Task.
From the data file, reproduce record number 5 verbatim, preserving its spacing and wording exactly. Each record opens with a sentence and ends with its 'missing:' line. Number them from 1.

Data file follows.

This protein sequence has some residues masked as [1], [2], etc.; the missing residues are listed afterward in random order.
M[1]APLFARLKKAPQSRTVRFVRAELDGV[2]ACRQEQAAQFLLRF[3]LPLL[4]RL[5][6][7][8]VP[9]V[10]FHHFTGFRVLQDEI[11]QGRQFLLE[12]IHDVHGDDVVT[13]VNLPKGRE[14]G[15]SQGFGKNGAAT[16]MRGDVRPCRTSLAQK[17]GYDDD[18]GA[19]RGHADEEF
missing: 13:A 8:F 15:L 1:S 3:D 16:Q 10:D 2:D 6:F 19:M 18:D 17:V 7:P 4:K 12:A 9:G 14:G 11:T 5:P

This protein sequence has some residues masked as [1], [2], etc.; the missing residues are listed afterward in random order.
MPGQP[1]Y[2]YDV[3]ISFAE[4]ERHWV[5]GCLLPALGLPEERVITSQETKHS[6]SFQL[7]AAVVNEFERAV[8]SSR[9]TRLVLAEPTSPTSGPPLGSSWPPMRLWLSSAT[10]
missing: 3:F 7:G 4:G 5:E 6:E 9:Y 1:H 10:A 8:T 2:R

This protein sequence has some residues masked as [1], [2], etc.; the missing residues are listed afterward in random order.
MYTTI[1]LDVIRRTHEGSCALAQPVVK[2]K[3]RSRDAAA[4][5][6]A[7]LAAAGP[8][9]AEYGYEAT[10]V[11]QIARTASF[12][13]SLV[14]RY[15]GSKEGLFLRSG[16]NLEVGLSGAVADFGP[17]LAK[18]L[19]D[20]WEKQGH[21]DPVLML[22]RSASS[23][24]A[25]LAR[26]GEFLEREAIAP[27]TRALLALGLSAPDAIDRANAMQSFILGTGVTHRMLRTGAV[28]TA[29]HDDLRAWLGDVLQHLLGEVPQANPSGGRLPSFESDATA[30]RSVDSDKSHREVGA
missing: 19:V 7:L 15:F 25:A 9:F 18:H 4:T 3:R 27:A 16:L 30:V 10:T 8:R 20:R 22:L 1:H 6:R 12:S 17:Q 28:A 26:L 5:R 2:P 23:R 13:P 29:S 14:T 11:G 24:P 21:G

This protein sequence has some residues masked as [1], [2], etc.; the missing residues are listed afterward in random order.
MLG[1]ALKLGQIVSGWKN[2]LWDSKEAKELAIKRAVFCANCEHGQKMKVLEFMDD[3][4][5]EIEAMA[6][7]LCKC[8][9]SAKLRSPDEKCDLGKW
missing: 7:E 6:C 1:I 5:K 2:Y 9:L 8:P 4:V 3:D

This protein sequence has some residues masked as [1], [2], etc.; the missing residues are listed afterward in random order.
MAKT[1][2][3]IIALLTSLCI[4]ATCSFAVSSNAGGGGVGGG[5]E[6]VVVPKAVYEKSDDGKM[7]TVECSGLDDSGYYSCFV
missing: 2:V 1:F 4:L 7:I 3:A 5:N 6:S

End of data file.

This protein sequence has some residues masked as [1], [2], etc.; the missing residues are listed afterward in random order.
MAKT[1][2][3]IIALLTSLCI[4]ATCSFAVSSNAGGGGVGGG[5]E[6]VVVPKAVYEKSDDGKM[7]TVECSGLDDSGYYSCFV
missing: 2:V 1:F 4:L 7:I 3:A 5:N 6:S